Suicide has always been a hush-hush topic in the African-American community; nothing silences a conversation more suddenly than talk of someone who has taken their own life, whether a family member or friend. With the publication of Lay My Burden Down, Suicide and the Mental Health Crisis Among African-Americans in 2000, the veil of secrecy and inherited shame was lifted and the subject was put out in the public arena. Its authors, Dr. Alvin F. Poussaint and Amy Alexander, offer a convincing, cogent and relentlessly grievous account as to the myriad reasons so many African-Americans suffer from depression and other mental health issues and how those reasons lay the groundwork for the ultimate act of self-aggression: suicide. In particular, and certainly disturbing, is the suicidal trend of black males in America, which tripled between the 1980’s and the end of the twentieth-century, according to the authors. The common element of this trend is the loss of hope, a virtue that historically underpinned the ability of blacks to overcome the legacy of discrimination, segregation and unequal justice. Says Poussaint and Alexander: “…the realities of modern life have begun to undermine the historic adoptions, the coping strategies that are part of the African-American culture.” Lay My Burden Down requires the immediate and consistent attention from anybody who senses the urgency of self-destructive behaviors in a family member or friend and is a must-read for policy chieftains, church leaders and grass-roots organizations.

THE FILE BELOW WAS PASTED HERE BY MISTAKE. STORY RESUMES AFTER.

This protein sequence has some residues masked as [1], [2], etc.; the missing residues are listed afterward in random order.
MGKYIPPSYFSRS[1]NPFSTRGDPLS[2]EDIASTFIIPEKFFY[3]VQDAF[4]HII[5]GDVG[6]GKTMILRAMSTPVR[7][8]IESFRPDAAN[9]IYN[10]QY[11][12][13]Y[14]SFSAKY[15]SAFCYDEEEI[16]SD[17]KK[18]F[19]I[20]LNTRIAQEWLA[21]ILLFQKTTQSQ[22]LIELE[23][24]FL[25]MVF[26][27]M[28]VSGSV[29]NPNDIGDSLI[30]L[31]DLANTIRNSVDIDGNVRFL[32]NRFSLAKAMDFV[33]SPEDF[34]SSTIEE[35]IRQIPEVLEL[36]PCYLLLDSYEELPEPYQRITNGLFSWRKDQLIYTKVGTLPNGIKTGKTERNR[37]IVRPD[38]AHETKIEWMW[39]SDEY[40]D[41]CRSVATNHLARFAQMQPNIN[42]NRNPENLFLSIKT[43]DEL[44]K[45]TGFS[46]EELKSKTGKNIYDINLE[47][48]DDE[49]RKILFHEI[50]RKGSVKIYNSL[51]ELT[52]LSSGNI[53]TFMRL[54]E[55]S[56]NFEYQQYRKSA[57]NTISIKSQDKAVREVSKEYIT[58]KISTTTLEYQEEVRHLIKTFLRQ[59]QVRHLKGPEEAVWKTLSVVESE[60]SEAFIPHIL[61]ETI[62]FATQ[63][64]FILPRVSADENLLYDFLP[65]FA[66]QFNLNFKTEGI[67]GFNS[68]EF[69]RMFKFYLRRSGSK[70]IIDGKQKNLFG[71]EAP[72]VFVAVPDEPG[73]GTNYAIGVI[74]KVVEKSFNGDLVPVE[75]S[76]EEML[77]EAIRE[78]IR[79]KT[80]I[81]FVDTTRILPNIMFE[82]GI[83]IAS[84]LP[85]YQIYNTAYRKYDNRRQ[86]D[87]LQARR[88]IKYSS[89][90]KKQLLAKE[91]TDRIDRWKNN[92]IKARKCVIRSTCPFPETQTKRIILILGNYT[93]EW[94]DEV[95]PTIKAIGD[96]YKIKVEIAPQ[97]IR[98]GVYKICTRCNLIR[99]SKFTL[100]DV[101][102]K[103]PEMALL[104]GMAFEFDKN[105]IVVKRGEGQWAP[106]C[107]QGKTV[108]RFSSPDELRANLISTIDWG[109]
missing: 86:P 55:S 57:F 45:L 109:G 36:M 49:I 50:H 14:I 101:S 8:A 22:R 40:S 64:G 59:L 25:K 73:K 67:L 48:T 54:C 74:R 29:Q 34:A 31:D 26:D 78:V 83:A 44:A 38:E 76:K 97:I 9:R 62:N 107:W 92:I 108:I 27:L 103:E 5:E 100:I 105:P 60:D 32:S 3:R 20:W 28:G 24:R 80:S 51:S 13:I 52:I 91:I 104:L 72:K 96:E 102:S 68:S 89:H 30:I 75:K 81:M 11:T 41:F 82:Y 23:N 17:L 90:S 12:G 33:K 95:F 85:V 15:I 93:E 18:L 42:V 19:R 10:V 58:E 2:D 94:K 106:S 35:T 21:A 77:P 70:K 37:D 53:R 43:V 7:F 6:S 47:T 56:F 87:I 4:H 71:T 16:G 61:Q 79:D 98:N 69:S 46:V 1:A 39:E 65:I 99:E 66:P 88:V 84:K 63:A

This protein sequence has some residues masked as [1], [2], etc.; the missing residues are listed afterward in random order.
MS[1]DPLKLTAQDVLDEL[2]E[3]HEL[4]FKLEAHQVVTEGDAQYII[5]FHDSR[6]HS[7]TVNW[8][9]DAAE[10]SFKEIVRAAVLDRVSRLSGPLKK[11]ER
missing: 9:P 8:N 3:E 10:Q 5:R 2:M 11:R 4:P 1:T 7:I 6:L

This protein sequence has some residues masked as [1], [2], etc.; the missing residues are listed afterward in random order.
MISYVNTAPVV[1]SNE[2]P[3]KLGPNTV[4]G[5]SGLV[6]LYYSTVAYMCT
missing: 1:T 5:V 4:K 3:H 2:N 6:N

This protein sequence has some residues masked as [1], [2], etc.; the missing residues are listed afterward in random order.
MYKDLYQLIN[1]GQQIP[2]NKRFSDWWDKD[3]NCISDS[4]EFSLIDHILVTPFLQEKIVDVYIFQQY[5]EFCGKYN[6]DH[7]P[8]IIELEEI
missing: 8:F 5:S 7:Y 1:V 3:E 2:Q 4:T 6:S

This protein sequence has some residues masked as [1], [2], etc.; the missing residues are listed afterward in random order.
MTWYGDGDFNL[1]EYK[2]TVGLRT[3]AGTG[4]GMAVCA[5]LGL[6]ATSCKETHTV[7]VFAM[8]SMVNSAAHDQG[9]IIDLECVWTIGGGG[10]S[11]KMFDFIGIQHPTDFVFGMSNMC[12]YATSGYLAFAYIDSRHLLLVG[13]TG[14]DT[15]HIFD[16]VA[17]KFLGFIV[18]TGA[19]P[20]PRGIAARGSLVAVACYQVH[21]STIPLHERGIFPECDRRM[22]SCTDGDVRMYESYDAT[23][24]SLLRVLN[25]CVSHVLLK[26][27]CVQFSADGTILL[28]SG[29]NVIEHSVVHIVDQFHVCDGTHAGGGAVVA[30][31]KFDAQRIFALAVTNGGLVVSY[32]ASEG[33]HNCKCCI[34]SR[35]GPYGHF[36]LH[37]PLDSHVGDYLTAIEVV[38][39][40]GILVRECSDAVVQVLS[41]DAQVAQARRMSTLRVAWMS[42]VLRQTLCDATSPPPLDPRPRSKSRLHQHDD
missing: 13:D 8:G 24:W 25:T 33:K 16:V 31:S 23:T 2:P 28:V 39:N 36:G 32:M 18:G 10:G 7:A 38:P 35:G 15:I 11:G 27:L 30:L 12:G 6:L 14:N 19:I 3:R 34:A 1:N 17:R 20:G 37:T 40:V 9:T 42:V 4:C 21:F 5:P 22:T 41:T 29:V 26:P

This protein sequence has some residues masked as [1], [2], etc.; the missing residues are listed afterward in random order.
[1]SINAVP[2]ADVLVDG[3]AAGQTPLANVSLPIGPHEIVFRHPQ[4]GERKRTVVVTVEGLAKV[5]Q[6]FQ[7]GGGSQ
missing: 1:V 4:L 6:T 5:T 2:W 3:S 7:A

An Interview with Rev. James David Manning

This interview was conducted by W. Eric Croomes on Friday, October 31, 2008 regarding Manning's comments on Senator Barack Obama.

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About the Editor

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Arlington, Texas, United States
W. Eric Croomes is a writer and playwright based in Irving, Texas and a native of Phoenix, Arizona. Eric is a graduate of Jarvis Christian College in Hawkins, Texas, earning a Bachelor of Arts in religion and sociology and is founder and executive director of Millennium Men of Color, a non-profit black male advocacy group. In 2002, Eric self-published Dance in the Dark, Poetic Reflections on Love and Culture, a collection of his original poems and essays on love and relationship in the African-American tradition. Three to Eight, a play examining the hours when most teens become pregnant and most juvenile crime is committed, was Eric’s first theatrical release and debuted at the 2004 Black N Blues one act play festival at the African-American museum in Dallas. Brotha2Brotha, Becoming Healthy Men from the Inside Out, a spiritual primer for men of color, was released in September, 2006. Eric’s next book, Thoughts in Black and Male, is slated for release in spring 2008. COMING SOON: THEVILLAGEREPORT.NET Visit Eric at www.wericcroomes.com

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The Village Report with W. Eric Croomes is a registered trademark of The Apple Tree Group. All content authored by W. Eric Croomes is Copyrighted 2008.

January 19, 2008 issue of Golfweek Magazine

January 19, 2008 issue of Golfweek Magazine
and I didn't say 1958!